There’s a lot of talk about the Big Bang and Carl Sagan — even a literal planetarium scene — in The Sun Is Also a Star, but the most celestial thing about the movie by far is the two young actors at its center, Yara Shahidi and Charles Melton. They are luminous, incandescent; the glow that refracts off their confoundingly poreless skin is enough to light up a bodega, or at least a small vestibule.
They’re the kind of teenagers, in other words, that only exist onscreen, and their love story (based on the bestselling 2016 novel by Everything, Everything author Nicola Yoon) is the stuff of pure YA fantasy: no dragons or dire wolves, just destiny.
Black-ish‘s Shahidi is Natasha Kingsley, a high school junior about to be sent back to her parents’ native Jamaica, even though she’s spent more than half her life in New York City; Riverdale star Melton is Daniel Bae, a senior struggling to fulfill his immigrant parents’ dream that he’ll go to Dartmouth and become a doctor, when all he wants to do is write poetry.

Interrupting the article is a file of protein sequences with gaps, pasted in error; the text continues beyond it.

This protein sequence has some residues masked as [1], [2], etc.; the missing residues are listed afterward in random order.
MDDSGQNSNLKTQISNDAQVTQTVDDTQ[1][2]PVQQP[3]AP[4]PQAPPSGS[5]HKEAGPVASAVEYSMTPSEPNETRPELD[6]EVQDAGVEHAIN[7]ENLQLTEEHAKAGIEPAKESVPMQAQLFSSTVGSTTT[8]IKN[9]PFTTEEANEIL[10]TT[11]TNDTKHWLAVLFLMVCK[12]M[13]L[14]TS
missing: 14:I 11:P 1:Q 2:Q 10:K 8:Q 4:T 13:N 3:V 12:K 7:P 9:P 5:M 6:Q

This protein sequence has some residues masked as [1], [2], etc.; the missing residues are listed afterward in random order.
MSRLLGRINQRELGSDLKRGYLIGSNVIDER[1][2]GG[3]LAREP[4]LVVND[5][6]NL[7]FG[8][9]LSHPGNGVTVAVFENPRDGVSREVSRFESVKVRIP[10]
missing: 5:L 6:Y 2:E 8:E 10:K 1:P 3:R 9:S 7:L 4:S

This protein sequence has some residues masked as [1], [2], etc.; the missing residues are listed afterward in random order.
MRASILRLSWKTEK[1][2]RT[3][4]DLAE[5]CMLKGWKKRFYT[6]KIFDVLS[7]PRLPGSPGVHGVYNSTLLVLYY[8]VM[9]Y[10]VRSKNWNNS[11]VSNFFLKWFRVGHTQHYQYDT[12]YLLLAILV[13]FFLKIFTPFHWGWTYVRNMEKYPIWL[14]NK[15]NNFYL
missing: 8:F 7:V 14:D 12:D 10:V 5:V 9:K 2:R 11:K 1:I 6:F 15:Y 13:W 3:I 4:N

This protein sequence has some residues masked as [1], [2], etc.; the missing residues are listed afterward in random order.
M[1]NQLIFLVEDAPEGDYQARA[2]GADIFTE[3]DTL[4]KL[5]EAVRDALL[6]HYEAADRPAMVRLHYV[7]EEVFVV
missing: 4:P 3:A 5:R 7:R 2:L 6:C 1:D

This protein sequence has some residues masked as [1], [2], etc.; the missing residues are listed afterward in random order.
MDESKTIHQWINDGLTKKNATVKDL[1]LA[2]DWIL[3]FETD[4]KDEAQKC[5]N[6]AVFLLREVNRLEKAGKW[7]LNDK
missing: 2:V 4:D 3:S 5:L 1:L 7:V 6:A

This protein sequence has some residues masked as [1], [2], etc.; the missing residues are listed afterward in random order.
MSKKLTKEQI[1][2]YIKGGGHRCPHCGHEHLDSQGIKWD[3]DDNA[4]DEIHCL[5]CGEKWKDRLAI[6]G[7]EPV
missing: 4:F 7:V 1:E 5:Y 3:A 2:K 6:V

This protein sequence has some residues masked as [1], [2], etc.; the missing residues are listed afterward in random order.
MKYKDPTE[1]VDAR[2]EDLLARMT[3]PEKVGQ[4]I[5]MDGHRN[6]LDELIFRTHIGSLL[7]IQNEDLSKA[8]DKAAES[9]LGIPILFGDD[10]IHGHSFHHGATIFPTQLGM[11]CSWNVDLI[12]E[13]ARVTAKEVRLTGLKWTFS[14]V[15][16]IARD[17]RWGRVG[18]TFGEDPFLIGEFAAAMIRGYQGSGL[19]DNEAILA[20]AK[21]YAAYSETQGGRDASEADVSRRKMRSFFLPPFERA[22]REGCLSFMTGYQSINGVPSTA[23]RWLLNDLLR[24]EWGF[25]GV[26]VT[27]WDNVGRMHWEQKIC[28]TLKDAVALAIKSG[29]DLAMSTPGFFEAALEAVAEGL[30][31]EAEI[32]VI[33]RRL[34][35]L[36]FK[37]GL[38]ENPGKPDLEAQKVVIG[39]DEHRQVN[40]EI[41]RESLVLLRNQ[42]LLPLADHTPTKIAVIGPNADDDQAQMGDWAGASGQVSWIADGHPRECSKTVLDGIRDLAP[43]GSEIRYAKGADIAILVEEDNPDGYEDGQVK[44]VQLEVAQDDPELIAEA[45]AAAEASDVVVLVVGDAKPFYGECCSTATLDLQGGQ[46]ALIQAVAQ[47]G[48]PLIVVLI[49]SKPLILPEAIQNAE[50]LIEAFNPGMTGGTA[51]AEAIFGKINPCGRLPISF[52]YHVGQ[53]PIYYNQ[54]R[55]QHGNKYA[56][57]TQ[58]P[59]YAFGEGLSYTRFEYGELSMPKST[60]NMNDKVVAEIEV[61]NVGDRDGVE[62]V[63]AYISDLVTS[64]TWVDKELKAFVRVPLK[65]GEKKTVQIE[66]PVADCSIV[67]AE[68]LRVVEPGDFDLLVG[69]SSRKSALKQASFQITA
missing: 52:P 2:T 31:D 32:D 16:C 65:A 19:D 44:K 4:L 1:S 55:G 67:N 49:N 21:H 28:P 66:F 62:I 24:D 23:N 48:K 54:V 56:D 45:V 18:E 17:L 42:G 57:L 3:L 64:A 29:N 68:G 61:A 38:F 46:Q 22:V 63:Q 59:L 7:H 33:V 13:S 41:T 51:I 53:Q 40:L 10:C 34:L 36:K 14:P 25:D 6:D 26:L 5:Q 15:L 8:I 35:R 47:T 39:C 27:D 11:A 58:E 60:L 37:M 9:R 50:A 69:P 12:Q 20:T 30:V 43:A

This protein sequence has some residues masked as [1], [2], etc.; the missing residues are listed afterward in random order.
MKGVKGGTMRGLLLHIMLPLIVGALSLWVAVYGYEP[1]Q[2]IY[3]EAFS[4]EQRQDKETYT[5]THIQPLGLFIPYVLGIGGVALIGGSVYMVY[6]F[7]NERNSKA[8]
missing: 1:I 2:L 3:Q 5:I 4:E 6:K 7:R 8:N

She’s a skeptic with a secret love of astronomy; he’s a romantic who likes to lay around reading Walt Whitman while his abs ripple. Will these crazy kids ever come together?
Yes, about 10 minutes in, and Daniel promises her that it’s meant to be. He also swears he can make her fall in love with him in a day, though that’s less time than she has before she leaves the city forever. Reluctantly, she agrees to fit his love experiment in around her last-ditch efforts to save her family from deportation.
Cue a series of montage-ready activities, alternately sweet and excruciating, that strain the limits of Manhattan credulity. Ah yes, New York! The city where conductors mitigate 10-second subway delays by telling heartfelt stories about 9/11 over the public address system, and young people are safe to sleep in each other’s arms overnight in a public park, their iPhones and wallets somehow as undisturbed as their flawless bangs.
The leads are both charming and gorgeous to look at, but they can’t override the tooth-aching sincerity of the script, or the cardboard conflicts that propel it. Every demographic deserves their own ridiculous, wish-fulfilling romance; Sun just trades in too much silliness to ever really shine. C